About that mental load
I have to say, for every man I’ve had in a workshop who has said: “I don’t have to think about anything at home – my wife tells me what to do” there’s a woman who says something along the lines of “I have to do all the thinking at home – I’m the one who remembers his sister’s birthday, buys her card and reminds him to sign it.” And yes I’m afraid it’s always a man, but not all men, or even most men.
My husband is one, I’m pleased to say, who does appreciate the mental load. He’s the one who’s scoped that we needed more milk yesterday morning and that our son needed to polish his shoes. He was the one who noticed when our son was skipping lunch, and tweeted Muller when our daughter’s yoghurt had gone ‘fizzy’. He’s also the one who nags me when my car appears to be growing moss (oops!) and the one all our friends come to when they have a techie problem they can’t solve.
Yes he is rather marvellous. But it’s been a learning journey to get to this point – for both of us.
Here’s what I’ve learned – and it applies to the mental load at work too.
1. Managing the mental load is learned out of necessity
If you’ve always had a boss who has delegated tasks to do rather than problems to solve, you won’t have needed to do the thinking involved in defining the work that needs to get done.
If you’ve always had a household manager (or a wife!) to scope, figure out and manage everything that needs to be done, then you won’t be aware of the complexity of decisions that need to be made. Why would you?
If you are that boss, or that wife, and if you want something to change, you need to delegate the responsibility, not just the task. And then you need to step aside and let them figure it out.
For me the big change happened when my husband took a sabbatical year to do his Masters degree and we did a role swap. He was at home more, and I was on the road more, running workshops full time. On the days when I was working away, or squirrelled away in a cafe writing my book, he would be in charge of the school run, the dinner, the kids, the house and the after school activities.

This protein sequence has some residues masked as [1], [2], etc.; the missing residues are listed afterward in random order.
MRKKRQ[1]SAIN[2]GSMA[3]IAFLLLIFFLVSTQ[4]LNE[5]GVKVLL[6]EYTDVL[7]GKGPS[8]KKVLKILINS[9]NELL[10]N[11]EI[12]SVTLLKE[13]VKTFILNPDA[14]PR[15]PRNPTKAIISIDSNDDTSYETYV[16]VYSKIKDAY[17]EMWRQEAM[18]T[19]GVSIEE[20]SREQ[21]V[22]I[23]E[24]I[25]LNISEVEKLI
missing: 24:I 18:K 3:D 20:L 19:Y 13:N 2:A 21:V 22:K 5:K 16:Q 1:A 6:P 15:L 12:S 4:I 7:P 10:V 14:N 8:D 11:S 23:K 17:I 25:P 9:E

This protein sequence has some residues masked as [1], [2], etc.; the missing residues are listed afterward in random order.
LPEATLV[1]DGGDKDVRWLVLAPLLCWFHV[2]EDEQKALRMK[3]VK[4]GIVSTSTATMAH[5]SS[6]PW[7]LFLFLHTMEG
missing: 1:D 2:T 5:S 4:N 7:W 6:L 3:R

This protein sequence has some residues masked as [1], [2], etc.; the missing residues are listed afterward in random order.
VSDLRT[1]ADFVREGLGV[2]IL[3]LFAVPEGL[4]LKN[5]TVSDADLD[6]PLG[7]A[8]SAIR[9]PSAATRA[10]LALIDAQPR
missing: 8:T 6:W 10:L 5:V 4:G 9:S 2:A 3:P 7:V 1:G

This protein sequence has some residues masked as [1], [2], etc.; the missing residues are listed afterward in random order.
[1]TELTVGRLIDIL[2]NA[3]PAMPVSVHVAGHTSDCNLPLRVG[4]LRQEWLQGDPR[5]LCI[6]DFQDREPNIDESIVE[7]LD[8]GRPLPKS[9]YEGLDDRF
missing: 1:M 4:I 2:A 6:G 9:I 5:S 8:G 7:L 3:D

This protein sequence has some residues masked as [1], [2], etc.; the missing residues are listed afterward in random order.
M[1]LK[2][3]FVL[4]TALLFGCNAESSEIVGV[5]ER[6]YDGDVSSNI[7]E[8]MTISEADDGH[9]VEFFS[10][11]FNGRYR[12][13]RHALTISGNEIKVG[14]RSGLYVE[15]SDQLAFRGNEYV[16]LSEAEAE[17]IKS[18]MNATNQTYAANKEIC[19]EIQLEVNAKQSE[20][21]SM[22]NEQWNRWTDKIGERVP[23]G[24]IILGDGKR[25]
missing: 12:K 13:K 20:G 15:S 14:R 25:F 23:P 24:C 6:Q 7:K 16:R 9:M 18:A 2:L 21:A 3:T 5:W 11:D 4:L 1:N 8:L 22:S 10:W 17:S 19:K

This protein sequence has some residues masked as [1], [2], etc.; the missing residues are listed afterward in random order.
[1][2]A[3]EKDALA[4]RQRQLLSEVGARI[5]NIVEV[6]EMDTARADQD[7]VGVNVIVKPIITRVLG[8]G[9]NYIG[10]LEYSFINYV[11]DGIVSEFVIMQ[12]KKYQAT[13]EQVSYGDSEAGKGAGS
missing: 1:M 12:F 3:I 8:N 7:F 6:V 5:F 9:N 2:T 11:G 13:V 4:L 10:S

Before this time, he was always an involved dad and husband, but many of the thousand tiny decisions involved in everyday home life just wasn’t on his radar, because it was all in my head. There was no need for him to think about it.
2. Get out of the way
I can’t tell you how hard it was to stay out the way. On the days when I was physically away, I still wanted to know what was going on. And when I was at home, it’s amazing how tempting it was to interfere. Sounds ridiculous, but I remember how hard it felt to lock myself away upstairs and make the most of some precious writing time while my husband cooked my signature stir fry dish downstairs.
The biggest thing he needed was space to scope. Things that occurred to me instantly and naturally did so because I was used to it. I needed to give him space to notice these things, and figure out his own way of dealing with it.
Last week, a friend messaged me to ask if we could have one of her boys after school. What I should have done was told her that Grante was in charge on the home front, and suggest she ask him directly. What I actually did, was to forward her message to my husband, and act as a go-between, which ended up in crossed-wires, mixed messages, an extra boy and a shortage of pizza.
The pizza shortage was easily rectified in the end, although my son did lament that he missed out on the pudding he really wanted. And my husband held the fort marvellously with four kids! But without a doubt, I made things far more complicated by getting involved.
3. Sharing the load means sharing control
These days, he’s finished his degree but his work is seasonal, and so is mine. So our roles are not clear cut, and when anyone asks how things work at home, the answer is we’re making it up as we go along.
When you delegate, it won’t get done the way you would have done it. You don’t get to dictate how it’s done. When you share ownership, you have to share control.
My husband and I are opposites in many ways. We have very different ways of seeing and tackling things. Quite often we’re not even speaking the same language. It takes communication, practice and a whole lot of grace to navigate the mess, the mistakes, the misunderstanding and the balls that get dropped. It’s a messy, imperfect process and emotions do get frayed. I’ve found that being quick to say “my bad” when I’ve dropped he ball and “you’re amazing” when he picks it up, goes a long way.
Team work is hard work, but it’s so worth it. We definitely appreciate each other more, for who we are as well as what we do. We know we’re not alone. It’s a shared journey. Yes it’s been the source of many arguments but I’d like to think it’s brought us closer. And the kids get us both, our presence, our involvement, our imperfection and our learning, up close and personal.
Getting clarity around that mental load is what we do in our Stress Less Achieve More workshop. You’ll learn how to design your second brain to take the weight of the load and help you manage everything you need to get done in work and in life – with a sense of playful productive momentum and relaxed control.
If that sounds wonderful to you – come and join us at our next public workshop (or book on that partner/team member who you need to take on more of the mental load!) – or get in touch to ask me about working in-house with your team